What are the environmental challenges you and the villagers are facing?
Well, it’s economic development and globalization. The people haven’t needed money at all; they relied on natural resources. They have rice, bamboo shoots, mushrooms from the forest. Not many outsiders came in; not many traders came to them.
But now, we’re building a big road to Vietnam. A lot of people come in along the road; then the villagers see televisions and motorbikes, so they harvest things like rattan and mushrooms to guarantee themselves money to buy things. Traders come and sell clothes, radios, TVs, etc., so the impact is to destroy the forest in order to collect something to sell along the road in order to earn money to buy something.
What about land use?
The government has a policy of getting outside investment, like pulp mill companies coming in and building factories. They also come in and plant soybeans, cassava, teak and acacia in order to make paper. They take resources, and they take communal lands for this purpose. For instance, a big company from India asked for 300,000 hectares of land that cover 100 communities.
The government doesn’t have zoning yet for the companies and the people, but in any case the people live everywhere, and there isn’t a big space for the companies. The government says 4 million hectares is enough for 5 million people; then 4 million for investment and 4 million for preservation. But the problem is, where will the 4 million hectares for investment come from? The companies ask local people to give their land or the company takes the land and, if there’s a problem or objection, the company gives money to the local leaders.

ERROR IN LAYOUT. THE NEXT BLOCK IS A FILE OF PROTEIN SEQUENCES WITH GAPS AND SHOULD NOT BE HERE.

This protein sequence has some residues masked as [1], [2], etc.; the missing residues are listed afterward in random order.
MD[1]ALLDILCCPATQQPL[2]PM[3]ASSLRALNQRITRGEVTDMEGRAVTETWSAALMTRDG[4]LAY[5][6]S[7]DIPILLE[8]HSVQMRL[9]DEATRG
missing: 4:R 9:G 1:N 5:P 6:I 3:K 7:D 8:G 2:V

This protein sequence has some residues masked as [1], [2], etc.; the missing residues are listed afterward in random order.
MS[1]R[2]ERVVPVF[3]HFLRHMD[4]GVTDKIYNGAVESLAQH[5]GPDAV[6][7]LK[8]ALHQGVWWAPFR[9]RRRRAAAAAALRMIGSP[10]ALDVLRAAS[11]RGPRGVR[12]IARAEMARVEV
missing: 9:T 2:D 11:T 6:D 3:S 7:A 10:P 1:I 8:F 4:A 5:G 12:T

How is your project fighting this kind of thing?
We are training the villagers to think they can have an impact. For instance, Taoi youth in high school volunteer and learn how to do a puppet show, storytelling, explain posters [about land use] and ask how villagers can consider giving land to companies, how to deal with the negative impact. They help the people ask the government to give land back to them.
How do you balance the needs for agriculture and conservation with the needs for economic development?
That’s what I came here to learn! I’m working with a cluster of villages to help them come together as a group, so in this case, we win. When the company comes to talk to the villagers about what land they can use, the villagers will have a plan.
The village leaders don’t know their rights and responsibilities, so we’re producing a legal guidebook. Part of our project is to train people to read and write [so they can learn to protect natural resources]. I read all of the law and the constitution in regard to rights and responsibilities, and then I chose the key articles that people need to know. We explain the article in simple terms, and the longer materials will be in the guidebook for them to use as a reference.
We will gather all the villages together and discuss a plan, and then after that process, it looks nice, but how to implement and enforce it? It’s about how to get them involved in the process and how they can develop it by themselves.
But we cannot just give the booklet, which will be finished by the end of the year. We have a model of a training course for teams that will go into the villages and train people in the community. We’re looking for a mechanism to get feedback from the communities to the policymakers.
What animals and plants are in danger?
It’s a very biodiversity rich area. The deer — saola — is in trouble. And the pinchon — peacock — is already gone. A lot of things are gone. And the village cannot do anything; if the land is taken, the culture is broken. We try to enhance and keep our culture.
What hope do you have for the future?
I’ll try to set up legal advocacy in our office to work with NGOs and the government to disseminate the information so a lot of people will know their rights. I hope that in the next couple of years, the people will grow stronger and can protect the natural resources for their livelihood. When people can survive, they will protect the forest. People in the rural areas are key people to protect the forest. Finally, the goal is that natural resources in Laos will be preserved and we’ll be a natural resource country. Before it was 75 percent forest; now, it’s 40 percent, and I hope to regenerate it to 50-60 percent.